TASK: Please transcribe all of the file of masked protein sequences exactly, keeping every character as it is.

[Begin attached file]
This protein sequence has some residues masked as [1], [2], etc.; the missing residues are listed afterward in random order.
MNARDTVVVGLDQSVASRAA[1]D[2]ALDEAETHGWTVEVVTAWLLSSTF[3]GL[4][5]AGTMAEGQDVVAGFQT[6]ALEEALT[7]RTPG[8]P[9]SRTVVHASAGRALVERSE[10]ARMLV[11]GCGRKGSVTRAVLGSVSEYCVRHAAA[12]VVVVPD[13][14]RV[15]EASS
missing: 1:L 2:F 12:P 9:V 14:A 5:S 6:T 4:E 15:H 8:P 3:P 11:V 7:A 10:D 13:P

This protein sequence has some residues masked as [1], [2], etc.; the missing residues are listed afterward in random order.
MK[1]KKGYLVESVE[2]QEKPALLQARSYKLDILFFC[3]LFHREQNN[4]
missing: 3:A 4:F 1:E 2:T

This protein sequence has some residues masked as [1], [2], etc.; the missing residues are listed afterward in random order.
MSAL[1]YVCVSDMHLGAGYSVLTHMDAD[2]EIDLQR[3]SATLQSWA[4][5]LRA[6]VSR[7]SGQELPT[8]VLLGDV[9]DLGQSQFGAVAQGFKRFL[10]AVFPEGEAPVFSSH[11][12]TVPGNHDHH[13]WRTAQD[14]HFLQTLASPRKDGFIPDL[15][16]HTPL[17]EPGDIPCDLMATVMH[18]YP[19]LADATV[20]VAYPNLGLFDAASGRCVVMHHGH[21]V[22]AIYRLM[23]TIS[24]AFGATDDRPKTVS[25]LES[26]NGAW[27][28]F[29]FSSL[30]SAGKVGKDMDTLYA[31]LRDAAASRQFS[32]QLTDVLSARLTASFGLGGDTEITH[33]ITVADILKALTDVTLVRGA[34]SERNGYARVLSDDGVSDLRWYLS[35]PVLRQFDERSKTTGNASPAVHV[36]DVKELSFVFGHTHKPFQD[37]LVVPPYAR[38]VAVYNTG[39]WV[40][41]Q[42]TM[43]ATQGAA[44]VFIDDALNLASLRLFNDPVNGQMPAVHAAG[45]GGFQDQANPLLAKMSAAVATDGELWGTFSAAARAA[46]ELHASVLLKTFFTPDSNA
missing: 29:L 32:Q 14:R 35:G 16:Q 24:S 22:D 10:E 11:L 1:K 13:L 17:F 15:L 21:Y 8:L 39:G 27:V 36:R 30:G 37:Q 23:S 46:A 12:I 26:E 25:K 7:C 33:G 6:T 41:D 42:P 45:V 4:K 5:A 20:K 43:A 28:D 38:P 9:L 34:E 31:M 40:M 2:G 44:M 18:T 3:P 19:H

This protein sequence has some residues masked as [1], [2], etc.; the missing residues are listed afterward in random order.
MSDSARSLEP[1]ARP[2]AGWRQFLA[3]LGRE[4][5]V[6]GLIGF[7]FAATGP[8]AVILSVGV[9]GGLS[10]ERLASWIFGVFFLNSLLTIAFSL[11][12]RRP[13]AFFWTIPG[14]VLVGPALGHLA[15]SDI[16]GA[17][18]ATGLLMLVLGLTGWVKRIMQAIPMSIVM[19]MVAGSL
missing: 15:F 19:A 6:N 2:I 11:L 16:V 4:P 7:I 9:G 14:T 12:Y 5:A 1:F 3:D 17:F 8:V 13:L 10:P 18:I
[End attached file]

This protein sequence has some residues masked as [1], [2], etc.; the missing residues are listed afterward in random order.
MNARDTVVVGLDQSVASRAA[1]D[2]ALDEAETHGWTVEVVTAWLLSSTF[3]GL[4][5]AGTMAEGQDVVAGFQT[6]ALEEALT[7]RTPG[8]P[9]SRTVVHASAGRALVERSE[10]ARMLV[11]GCGRKGSVTRAVLGSVSEYCVRHAAA[12]VVVVPD[13][14]RV[15]EASS
missing: 1:L 2:F 12:P 9:V 14:A 5:S 6:T 4:E 15:H 8:P 3:P 11:V 7:A 10:D 13:P

This protein sequence has some residues masked as [1], [2], etc.; the missing residues are listed afterward in random order.
MK[1]KKGYLVESVE[2]QEKPALLQARSYKLDILFFC[3]LFHREQNN[4]
missing: 3:A 4:F 1:E 2:T

This protein sequence has some residues masked as [1], [2], etc.; the missing residues are listed afterward in random order.
MSAL[1]YVCVSDMHLGAGYSVLTHMDAD[2]EIDLQR[3]SATLQSWA[4][5]LRA[6]VSR[7]SGQELPT[8]VLLGDV[9]DLGQSQFGAVAQGFKRFL[10]AVFPEGEAPVFSSH[11][12]TVPGNHDHH[13]WRTAQD[14]HFLQTLASPRKDGFIPDL[15][16]HTPL[17]EPGDIPCDLMATVMH[18]YP[19]LADATV[20]VAYPNLGLFDAASGRCVVMHHGH[21]V[22]AIYRLM[23]TIS[24]AFGATDDRPKTVS[25]LES[26]NGAW[27][28]F[29]FSSL[30]SAGKVGKDMDTLYA[31]LRDAAASRQFS[32]QLTDVLSARLTASFGLGGDTEITH[33]ITVADILKALTDVTLVRGA[34]SERNGYARVLSDDGVSDLRWYLS[35]PVLRQFDERSKTTGNASPAVHV[36]DVKELSFVFGHTHKPFQD[37]LVVPPYAR[38]VAVYNTG[39]WV[40][41]Q[42]TM[43]ATQGAA[44]VFIDDALNLASLRLFNDPVNGQMPAVHAAG[45]GGFQDQANPLLAKMSAAVATDGELWGTFSAAARAA[46]ELHASVLLKTFFTPDSNA
missing: 29:L 32:Q 14:R 35:G 16:Q 24:S 22:D 10:E 11:L 1:K 13:L 17:F 15:L 21:Y 8:L 39:G 27:V 36:R 30:G 37:Q 23:S 46:A 12:I 26:E 25:K 7:C 33:G 6:T 41:D 42:P 45:V 4:K 5:A 20:K 43:A 28:D 38:P 9:L 34:E 31:M 40:M 2:G 44:M 18:T 3:P 19:H

This protein sequence has some residues masked as [1], [2], etc.; the missing residues are listed afterward in random order.
MSDSARSLEP[1]ARP[2]AGWRQFLA[3]LGRE[4][5]V[6]GLIGF[7]FAATGP[8]AVILSVGV[9]GGLS[10]ERLASWIFGVFFLNSLLTIAFSL[11][12]RRP[13]AFFWTIPG[14]VLVGPALGHLA[15]SDI[16]GA[17][18]ATGLLMLVLGLTGWVKRIMQAIPMSIVM[19]MVAGSL
missing: 15:F 19:A 6:N 2:I 11:L 16:V 4:P 7:I 9:G 14:T 12:Y 5:A 1:F 3:D 17:F 8:V 13:L 10:P 18:I